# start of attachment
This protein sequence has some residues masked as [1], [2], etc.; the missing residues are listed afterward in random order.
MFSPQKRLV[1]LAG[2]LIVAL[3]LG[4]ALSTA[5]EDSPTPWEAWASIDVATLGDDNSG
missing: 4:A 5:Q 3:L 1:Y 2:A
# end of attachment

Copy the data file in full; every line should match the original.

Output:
This protein sequence has some residues masked as [1], [2], etc.; the missing residues are listed afterward in random order.
MFSPQKRLV[1]LAG[2]LIVAL[3]LG[4]ALSTA[5]EDSPTPWEAWASIDVATLGDDNSG
missing: 4:A 5:Q 3:L 1:Y 2:A